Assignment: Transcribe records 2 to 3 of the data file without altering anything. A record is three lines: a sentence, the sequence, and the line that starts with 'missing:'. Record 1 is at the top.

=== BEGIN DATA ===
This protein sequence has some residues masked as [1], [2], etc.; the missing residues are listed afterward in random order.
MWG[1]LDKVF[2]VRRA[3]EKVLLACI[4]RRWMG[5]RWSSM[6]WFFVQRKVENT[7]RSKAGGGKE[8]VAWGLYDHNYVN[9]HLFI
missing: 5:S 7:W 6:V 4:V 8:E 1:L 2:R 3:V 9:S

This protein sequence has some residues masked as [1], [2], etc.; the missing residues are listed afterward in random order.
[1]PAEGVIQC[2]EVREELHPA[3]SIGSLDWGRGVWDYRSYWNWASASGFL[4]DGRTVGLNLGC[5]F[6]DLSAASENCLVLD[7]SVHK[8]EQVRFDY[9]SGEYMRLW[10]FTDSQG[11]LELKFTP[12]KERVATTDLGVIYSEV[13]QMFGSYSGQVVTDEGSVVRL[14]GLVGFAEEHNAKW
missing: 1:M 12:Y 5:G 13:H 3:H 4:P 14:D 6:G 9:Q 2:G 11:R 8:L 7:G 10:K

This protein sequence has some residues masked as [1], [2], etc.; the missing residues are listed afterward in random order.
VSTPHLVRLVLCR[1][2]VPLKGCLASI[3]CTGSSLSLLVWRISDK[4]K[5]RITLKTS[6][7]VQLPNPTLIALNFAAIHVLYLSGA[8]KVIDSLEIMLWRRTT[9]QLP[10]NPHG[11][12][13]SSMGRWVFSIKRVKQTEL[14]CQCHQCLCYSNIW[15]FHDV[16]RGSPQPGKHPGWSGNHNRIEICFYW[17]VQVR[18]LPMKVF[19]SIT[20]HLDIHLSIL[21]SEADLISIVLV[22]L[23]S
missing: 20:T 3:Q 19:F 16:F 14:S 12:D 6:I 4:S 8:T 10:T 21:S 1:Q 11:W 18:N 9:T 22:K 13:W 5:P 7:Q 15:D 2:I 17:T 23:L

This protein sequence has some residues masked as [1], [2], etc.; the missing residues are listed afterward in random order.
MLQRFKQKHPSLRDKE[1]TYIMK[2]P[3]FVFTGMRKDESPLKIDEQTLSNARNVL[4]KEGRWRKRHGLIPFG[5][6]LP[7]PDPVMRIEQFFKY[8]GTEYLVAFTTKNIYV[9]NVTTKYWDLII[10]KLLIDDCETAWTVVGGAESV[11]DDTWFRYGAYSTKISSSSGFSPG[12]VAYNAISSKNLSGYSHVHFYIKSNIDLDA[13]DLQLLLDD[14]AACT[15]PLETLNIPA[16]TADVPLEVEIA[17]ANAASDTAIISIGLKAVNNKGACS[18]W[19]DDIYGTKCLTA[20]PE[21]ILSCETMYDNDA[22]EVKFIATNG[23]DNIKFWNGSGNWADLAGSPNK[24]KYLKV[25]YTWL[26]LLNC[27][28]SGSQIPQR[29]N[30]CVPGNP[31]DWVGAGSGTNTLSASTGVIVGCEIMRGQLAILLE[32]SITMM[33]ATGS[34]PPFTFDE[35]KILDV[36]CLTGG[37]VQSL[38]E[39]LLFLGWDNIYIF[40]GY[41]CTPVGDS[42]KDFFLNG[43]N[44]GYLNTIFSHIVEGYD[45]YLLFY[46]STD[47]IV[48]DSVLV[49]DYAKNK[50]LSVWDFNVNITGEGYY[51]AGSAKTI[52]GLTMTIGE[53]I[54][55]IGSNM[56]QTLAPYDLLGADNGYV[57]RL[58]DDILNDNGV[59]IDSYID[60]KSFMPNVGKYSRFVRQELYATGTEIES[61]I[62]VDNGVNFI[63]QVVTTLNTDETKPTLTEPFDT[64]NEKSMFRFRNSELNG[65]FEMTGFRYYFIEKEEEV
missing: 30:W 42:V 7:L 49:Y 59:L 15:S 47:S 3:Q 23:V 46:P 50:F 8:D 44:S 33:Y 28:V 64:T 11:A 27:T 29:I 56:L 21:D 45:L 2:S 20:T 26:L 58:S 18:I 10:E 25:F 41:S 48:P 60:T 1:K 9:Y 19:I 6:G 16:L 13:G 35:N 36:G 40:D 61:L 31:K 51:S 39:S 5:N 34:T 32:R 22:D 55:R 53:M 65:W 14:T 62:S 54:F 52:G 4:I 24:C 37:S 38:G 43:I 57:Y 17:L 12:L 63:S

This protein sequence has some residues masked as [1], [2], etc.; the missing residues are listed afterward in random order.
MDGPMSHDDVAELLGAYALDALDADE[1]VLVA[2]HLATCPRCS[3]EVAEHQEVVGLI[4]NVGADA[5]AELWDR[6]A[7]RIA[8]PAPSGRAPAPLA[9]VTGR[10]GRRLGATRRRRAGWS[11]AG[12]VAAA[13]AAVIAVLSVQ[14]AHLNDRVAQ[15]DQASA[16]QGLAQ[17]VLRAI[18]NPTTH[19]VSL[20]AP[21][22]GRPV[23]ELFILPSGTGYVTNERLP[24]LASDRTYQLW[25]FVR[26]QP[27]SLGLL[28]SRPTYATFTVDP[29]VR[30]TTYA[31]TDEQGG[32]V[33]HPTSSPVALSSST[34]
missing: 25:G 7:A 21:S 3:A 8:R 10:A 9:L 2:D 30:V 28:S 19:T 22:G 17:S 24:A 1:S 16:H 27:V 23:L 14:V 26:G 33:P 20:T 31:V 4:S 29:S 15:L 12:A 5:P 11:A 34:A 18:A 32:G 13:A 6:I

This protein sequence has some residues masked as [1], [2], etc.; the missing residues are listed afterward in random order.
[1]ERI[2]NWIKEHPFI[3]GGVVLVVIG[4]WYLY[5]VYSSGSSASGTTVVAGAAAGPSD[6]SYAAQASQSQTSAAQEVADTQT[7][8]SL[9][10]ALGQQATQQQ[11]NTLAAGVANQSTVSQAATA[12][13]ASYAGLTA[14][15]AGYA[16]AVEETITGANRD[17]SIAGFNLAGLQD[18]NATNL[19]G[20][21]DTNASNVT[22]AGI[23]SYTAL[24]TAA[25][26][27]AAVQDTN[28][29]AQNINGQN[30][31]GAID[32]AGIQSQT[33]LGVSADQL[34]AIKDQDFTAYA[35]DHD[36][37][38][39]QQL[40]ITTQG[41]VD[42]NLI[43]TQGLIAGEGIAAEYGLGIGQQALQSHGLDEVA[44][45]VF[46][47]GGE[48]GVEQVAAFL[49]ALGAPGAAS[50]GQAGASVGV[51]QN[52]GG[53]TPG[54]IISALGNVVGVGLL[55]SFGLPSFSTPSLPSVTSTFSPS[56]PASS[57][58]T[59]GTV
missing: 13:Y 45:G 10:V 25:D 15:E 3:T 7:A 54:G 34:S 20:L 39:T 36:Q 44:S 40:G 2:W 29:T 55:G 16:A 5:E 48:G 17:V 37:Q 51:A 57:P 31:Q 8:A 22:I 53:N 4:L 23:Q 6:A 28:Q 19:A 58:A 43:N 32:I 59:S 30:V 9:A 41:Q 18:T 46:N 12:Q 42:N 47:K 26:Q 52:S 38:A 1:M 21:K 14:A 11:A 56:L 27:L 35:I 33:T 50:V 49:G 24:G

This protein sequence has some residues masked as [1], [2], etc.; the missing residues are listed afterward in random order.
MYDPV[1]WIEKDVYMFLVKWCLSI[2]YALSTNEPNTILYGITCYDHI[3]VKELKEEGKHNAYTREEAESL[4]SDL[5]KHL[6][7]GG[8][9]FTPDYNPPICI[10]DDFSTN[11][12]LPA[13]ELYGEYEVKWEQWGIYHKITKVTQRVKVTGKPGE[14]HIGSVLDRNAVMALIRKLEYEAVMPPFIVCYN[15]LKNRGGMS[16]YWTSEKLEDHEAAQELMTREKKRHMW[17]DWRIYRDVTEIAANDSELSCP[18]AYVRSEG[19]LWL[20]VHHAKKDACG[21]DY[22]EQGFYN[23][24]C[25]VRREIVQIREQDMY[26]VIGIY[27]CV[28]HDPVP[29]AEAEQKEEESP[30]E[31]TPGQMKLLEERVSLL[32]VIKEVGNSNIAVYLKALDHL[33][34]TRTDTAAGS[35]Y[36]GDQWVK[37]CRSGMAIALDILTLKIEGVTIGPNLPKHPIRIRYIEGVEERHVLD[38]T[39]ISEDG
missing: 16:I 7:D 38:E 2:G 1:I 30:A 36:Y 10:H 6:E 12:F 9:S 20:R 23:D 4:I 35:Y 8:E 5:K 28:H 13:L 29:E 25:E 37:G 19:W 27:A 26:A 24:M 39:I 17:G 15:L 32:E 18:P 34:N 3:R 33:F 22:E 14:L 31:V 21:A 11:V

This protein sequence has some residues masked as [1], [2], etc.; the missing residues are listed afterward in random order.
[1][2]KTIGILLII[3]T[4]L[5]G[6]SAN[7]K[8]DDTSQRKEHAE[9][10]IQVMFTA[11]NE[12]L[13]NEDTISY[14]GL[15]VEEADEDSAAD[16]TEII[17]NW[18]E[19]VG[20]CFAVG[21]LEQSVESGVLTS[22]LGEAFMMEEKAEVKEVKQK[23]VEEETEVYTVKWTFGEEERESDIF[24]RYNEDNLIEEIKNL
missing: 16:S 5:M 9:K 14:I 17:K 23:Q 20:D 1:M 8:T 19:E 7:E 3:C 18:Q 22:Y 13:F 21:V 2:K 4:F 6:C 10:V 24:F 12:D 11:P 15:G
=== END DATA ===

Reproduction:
This protein sequence has some residues masked as [1], [2], etc.; the missing residues are listed afterward in random order.
[1]PAEGVIQC[2]EVREELHPA[3]SIGSLDWGRGVWDYRSYWNWASASGFL[4]DGRTVGLNLGC[5]F[6]DLSAASENCLVLD[7]SVHK[8]EQVRFDY[9]SGEYMRLW[10]FTDSQG[11]LELKFTP[12]KERVATTDLGVIYSEV[13]QMFGSYSGQVVTDEGSVVRL[14]GLVGFAEEHNAKW
missing: 1:M 12:Y 5:G 13:H 3:H 4:P 14:D 6:G 9:Q 2:G 11:R 8:L 7:G 10:K

This protein sequence has some residues masked as [1], [2], etc.; the missing residues are listed afterward in random order.
VSTPHLVRLVLCR[1][2]VPLKGCLASI[3]CTGSSLSLLVWRISDK[4]K[5]RITLKTS[6][7]VQLPNPTLIALNFAAIHVLYLSGA[8]KVIDSLEIMLWRRTT[9]QLP[10]NPHG[11][12][13]SSMGRWVFSIKRVKQTEL[14]CQCHQCLCYSNIW[15]FHDV[16]RGSPQPGKHPGWSGNHNRIEICFYW[17]VQVR[18]LPMKVF[19]SIT[20]HLDIHLSIL[21]SEADLISIVLV[22]L[23]S
missing: 20:T 3:Q 19:F 16:F 14:S 12:D 6:I 4:S 8:T 10:T 21:S 1:Q 11:W 18:N 9:T 22:K 13:W 5:P 7:Q 15:D 2:I 17:T 23:L